September 1904 - and the greatest showman of the Wild West had rolled his wagons up in Ayrshire.

The legendary Colonel Buffalo Bill Cody was on his second tour of the UK - his first since the early 1890's - and this time he was taking in the West Coast of Scotland.

His Wild West Show pitched up in Ayr, Kilmarnock and Saltcoats to entertain the public. And, boy, were they entertained...

The report in the Ayr Advertiser about the show on September 12, 1904 revealed the travelling event involved three special trains, 800 people and 500 horses.

This “Crowning Equestrian Spectacle of the Ages” which was “Undisputably the Grandest Concourse of the Greatest Horsemen of History” was staged twice daily, rain or shine, and was brilliantly illuminated at night by “special electric light plants”.

In Saltcoats, it was advertised as a spectacular one-day-only event in the town's Public Park, where Millar Road and Kerr Avenue are today .

Ardrossan and Saltcoats Herald: Buffalo Bill

According to an article in the Ardrossan & Saltcoats Herald from 1904, local children were given the day off to attend the event and there were reports the next day of clotheslines disappearing as “they were being used by small boys lassoing their chums all around the town..”, such was the influence and importance of the event.

Highlights of the Ayrshire shows included The Rough Riders of the World - described as offering “surpassingly unique and novel triumphs of equitation” “each on an object teacher of his race”, allegedly including Cossacks from the Caucasus, Bedouins of the Sahara, Gauchos from Argentine, Vaqueros from Old Mexico and, of course, cowboys and Indians from the American Prairies.

Ardrossan and Saltcoats Herald: A poster for Buffalo Bill's Ayrshire shows

The show also included displays by the “world’s mounted warriors” - representatives of veteran cavalrymen from the armies of the world, illustrating the costumes, styles, accoutrements, dexterity, training and drills of the mounted soldiery of the great military nations.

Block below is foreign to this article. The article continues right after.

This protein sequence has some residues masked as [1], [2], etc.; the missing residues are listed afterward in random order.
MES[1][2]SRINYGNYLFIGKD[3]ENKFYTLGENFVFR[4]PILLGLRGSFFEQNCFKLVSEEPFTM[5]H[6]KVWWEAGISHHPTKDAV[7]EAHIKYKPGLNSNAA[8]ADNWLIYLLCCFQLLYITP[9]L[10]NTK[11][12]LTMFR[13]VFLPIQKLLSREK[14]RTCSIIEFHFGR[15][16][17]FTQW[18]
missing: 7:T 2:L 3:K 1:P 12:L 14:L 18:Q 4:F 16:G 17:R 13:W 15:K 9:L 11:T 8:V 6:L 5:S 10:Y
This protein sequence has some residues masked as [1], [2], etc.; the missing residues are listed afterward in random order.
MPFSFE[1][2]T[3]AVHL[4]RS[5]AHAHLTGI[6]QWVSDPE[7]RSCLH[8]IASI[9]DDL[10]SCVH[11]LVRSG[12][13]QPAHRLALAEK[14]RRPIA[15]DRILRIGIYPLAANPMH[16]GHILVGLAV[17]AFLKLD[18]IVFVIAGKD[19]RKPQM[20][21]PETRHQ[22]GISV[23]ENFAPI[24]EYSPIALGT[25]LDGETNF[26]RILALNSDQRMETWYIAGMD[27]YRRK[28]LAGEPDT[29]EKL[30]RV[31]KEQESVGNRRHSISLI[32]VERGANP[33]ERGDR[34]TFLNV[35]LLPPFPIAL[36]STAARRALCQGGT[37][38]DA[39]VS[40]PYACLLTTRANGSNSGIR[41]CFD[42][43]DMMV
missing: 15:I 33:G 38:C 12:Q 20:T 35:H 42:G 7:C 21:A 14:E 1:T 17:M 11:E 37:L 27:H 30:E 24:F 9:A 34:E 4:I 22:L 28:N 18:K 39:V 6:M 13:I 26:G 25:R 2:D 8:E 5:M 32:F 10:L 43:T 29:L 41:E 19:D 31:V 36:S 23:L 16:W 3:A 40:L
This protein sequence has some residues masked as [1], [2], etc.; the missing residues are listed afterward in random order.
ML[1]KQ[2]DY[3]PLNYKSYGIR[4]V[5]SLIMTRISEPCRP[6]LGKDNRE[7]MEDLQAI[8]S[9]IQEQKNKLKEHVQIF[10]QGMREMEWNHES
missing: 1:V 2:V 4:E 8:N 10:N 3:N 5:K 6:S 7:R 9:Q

And there was more, as an Imperial Japanese troupe gave displays of ancient and modern war drill, Carter the cowboy cyclist made a “wonderful bicycle leap through space” and there were 100 Native Americans, purportedly chief, warriors, squaws and papooses from the Uncapappa, Brule, Ogallalla, Arapahoe, Cheyenne, Yankton and Sioux tribes.

Staged 'Wild West' incidents involving cowboys and Indians werearranged including a stage coach hold-up, a cowboy round-up, riding wild bucking broncos, Indian war dances, equestrian feats and skill and an attack on an emigrant train.

And as if that was not exciting enough, the “thrilling historical spectacle of savage warfare”, the Battle of Little Big Horn (or Custer’s Last Stand) was also recreated.

 Billed as “the master exponent of horseback marksmanship”, Bill himself gave an exhibition of shooting while riding a galloping horse.

Ardrossan and Saltcoats Herald: Native Americans pictured on the tour in FraserburghNative Americans pictured on the tour in Fraserburgh (Image: Buffalo Bill)

A detachment of United States Life Savers gave a display of the new form of rescue using a “Breeches Buoy” and there was a display of regular artillery “just as in action” and “always and everywhere presented in uncurtailed perfection in the most stupendous of all arenas”.

Prices ranged from 1s to 7s 6d.

During the show's three-month stint in Scotland, Cody also turned up at a Rangers match, sent a team of cowboys to play in a charity match at Parkhead, and gave money to child beggars in George Square.

Colonel Cody, by then aged 58, was described as “a fine figure of a man, with white hair flowing about his shoulders”.

Bill had been a buffalo hunter, US army scout and an fighter of Native Americans but he is probably best known as the man who gave the Wild West its name.

His spectacular show gained an international reputation and helped create a lasting image of the American West.

Ardrossan and Saltcoats Herald: An advert for the shows

Buffalo Bill was a major contributor to the creation of the myth of the American West as seen in old Hollywood movies and television shows.

But he himself was the creation of E.Z.C. Judson, a writer whose pen name was Ned Buntline and who met Bill in 1869.

Judson wrote western stories that were known as 'dime novels', and he helped create Buffalo Bill and made him a hero in a number of his books.

Buffalo Bill became famous, and a play based on his adventures was staged in new York. This in turn was adapted by Buntline and Cody into the show The Scouts of the Plains, and in 1883 Buffalo Bill came up with his Wild West Show, which went on to tour Europe and Britain - and was such a success that Queen Victoria saw it three times.

The Wild West Shows continued for some time even after the death of Cody in 1917. And it's fair to say those visits to Ayrshire lingered in the memories of those who saw them long after the shows themselves had become a part of history...